In Stachmus v. Guardian Life Ins. Co. of Am., No. 20-7019, __F.App’x__, 2021 WL 1590006 (10th Cir. Apr. 23, 2021), Plaintiff-Appellant, Michael Erick Stachmus, sought to overturn the district court’s determination that he and his son are not the rightful beneficiaries of an ERISA-governed life insurance policy issued to Stachmus’s father, the insured. Originally, the insured named Stachmus and his son each 50% beneficiaries. He then changed the designation in May 2012 to make Stachmus a 90% beneficiary and Stachmus’s stepsister, Andrea, a 10% beneficiary. The insured died on September 4, 2013 and Andrea submitted claims to Guardian on behalf of herself, Stachmus’s stepmother, and stepbrother. She sent Guardian a general power of attorney signed by the insured on July 27, 2011 designating Andrea as the insured’s attorney-in-fact. She also submitted a beneficiary-change form that Andrea executed on August 27, 2013, just before the insured died on September 4, which named her a 50% beneficiary and the others each 25% beneficiaries. Guardian asked Andrea whether the insured was incapacitated at the time she signed the August 27, 2013, beneficiary-change form and she replied that he was not. Guardian then paid Andrea’s claims. Less than two weeks later, Stachmus wrote to Guardian about what he believed were two separate policies, one in which he had been removed as beneficiary and another than made him a 90% beneficiary. Guardian replied that the beneficiary-change form did not distinguish between Basic Life and Optional Life coverages and thus Stachmus has no claim to benefits. Two years later, on January 26, 2016, Stachmus submitted a formal claim to Guardian through his attorney and then an appeal on May 13, 2016. On July 8, 2016 Guardian asked for Stachmus to provide additional information to support his claim, but he did not do so. He provided additional argument on August 26, 2016 and then Guardian denied his appeal on October 10, 2016.
Stachmus filed a lawsuit alleging that the beneficiary-change form was invalid because when Andrea signed it, the insured was receiving hospice care for cancer, had suffered a massive stroke, and was “completely incompetent.” Stachmus argued for a de novo standard of review since Guardian did not resolve his appeal on time. The district court applied abuse of discretion review based on discretionary language in the life policies. Stachmus then moved for judgment on the administrative record, arguing that the power of attorney was not valid as of the date she executed the beneficiary-change form. Also, her self-dealing shifted the burden to Guardian to ensure that it paid the proper beneficiaries. Guardian’s single question posed to Andrea was insufficient to satisfy its burden to conduct an adequate investigation into potential fraud. Lastly, he argued that the beneficiary-change form was invalid because the insured’s employer did not have notice of it as required under the policy. The district court found in favor of Guardian because Stachmus did not provide support for his claim.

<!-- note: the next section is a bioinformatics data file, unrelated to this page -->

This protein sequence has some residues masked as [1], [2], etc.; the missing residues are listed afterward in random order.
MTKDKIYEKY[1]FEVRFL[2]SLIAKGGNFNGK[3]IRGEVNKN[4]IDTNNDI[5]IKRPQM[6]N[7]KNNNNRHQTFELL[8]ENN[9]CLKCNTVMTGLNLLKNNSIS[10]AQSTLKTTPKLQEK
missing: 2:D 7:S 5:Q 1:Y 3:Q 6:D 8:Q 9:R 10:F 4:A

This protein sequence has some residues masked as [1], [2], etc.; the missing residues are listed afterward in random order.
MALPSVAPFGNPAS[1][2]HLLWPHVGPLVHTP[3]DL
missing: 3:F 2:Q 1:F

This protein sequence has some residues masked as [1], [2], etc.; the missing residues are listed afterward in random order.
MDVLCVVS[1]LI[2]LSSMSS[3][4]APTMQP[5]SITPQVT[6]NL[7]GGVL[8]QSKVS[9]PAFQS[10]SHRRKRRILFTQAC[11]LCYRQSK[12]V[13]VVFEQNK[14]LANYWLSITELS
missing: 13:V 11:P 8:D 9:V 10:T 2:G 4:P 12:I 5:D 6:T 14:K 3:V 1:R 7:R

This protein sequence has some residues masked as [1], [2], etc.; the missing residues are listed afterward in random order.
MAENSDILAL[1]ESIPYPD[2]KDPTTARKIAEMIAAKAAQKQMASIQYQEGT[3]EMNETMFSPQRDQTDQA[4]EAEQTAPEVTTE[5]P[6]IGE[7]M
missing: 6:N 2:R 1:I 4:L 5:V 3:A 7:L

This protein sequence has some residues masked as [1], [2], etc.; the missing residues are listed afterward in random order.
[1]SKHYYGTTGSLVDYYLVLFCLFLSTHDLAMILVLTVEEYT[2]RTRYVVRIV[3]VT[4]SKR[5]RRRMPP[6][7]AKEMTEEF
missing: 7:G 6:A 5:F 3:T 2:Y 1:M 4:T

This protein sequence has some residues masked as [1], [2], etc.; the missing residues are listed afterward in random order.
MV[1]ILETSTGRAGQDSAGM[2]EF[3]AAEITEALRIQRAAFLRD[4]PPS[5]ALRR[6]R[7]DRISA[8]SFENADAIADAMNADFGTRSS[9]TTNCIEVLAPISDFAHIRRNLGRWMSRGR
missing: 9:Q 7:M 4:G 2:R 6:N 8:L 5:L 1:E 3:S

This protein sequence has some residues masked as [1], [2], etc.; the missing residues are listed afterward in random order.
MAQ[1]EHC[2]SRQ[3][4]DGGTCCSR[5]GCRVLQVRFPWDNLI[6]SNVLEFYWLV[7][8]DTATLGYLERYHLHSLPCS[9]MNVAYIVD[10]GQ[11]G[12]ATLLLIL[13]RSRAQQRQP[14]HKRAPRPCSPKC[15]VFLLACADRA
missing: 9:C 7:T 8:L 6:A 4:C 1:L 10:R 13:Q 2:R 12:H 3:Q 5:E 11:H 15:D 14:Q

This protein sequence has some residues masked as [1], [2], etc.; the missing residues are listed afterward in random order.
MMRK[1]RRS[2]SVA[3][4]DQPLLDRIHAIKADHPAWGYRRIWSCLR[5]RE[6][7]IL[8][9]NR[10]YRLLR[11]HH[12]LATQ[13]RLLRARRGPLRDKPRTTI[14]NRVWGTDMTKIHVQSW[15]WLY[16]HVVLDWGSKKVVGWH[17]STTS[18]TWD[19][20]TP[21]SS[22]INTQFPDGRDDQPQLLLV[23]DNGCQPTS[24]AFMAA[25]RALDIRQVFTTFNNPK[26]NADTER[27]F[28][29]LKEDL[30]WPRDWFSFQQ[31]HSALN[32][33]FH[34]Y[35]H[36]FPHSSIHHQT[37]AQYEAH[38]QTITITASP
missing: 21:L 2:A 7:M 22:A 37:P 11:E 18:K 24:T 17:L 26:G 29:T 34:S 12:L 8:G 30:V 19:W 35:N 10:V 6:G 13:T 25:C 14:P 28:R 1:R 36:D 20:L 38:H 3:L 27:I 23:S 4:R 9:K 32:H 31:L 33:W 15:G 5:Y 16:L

On appeal, the Tenth Circuit considered Stachmus’s various arguments. On the standard of review, the court found that Guardian made a timely decision on the appeal. It had 60 days from May 13, 2016 to decide the appeal, but it could get a 60-day extension if it notified him of special circumstances for requiring more time. 29 C.F.R. § 2560.503-1(i)(1)(i). The court found that Guardian did this when, after receiving no documentation, it wrote to him on July 8, 2016 asking him to submit supporting documentation so that it could provide him with a full and fair review. Stachmus responded on August 26, 2016 but only with more argument. He did not provide documentation. The court found that under 29 C.F.R. § 2560.503-1(i)(4), the period between July 8, 2016 and August 26, 2016 would not count against Guardian’s deadline. In other words, their deadline was tolled while they waited for Stachmus to provide supporting documentation. Crediting this time, Guardian’s October 10, 2016 decision was timely.
On the merits of the benefit designation dispute, the court found that Stachmus bore the burden to show he was a beneficiary, and he did not meet that burden. Stachmus argued that as a fiduciary Guardian should have conducted a more rigorous investigation into Andrea’s claims. Here, unlike in Gaither v. Aetna Life Insurance Co., 394 F.3d 792 (10th Cir. 2004), there is “no similar policy language authorizing Guardian to order and collect information in furtherance of its administrative role in processing claims.” The court declined to adopt a broad reading of Gaither to impose upon administrators a blanket duty of investigation. The court found that there was no evidence supporting Stachmus’s theory of entitlement. Guardian asked for that information and Stachmus did not provide it. The court “cannot say Guardian ignored readily available information.”
The court did grant Stachmus’s unopposed motion to seal the administrative record because it includes personally identifying information subject to the court’s protective order. Lastly, the court denied Guardian’s request for fees and costs because Stachmus did not bring this appeal in bad faith, there is no indication Stachmus could satisfy any fee award, nor does the court think a fee award would deter other potential ERISA claimants from pursuing similar claims. There was no significant benefit sought or legal question resolved by this appeal though the merits do weigh in favor of Guardian. The balance of their factors weigh in Stachmus’s favor.
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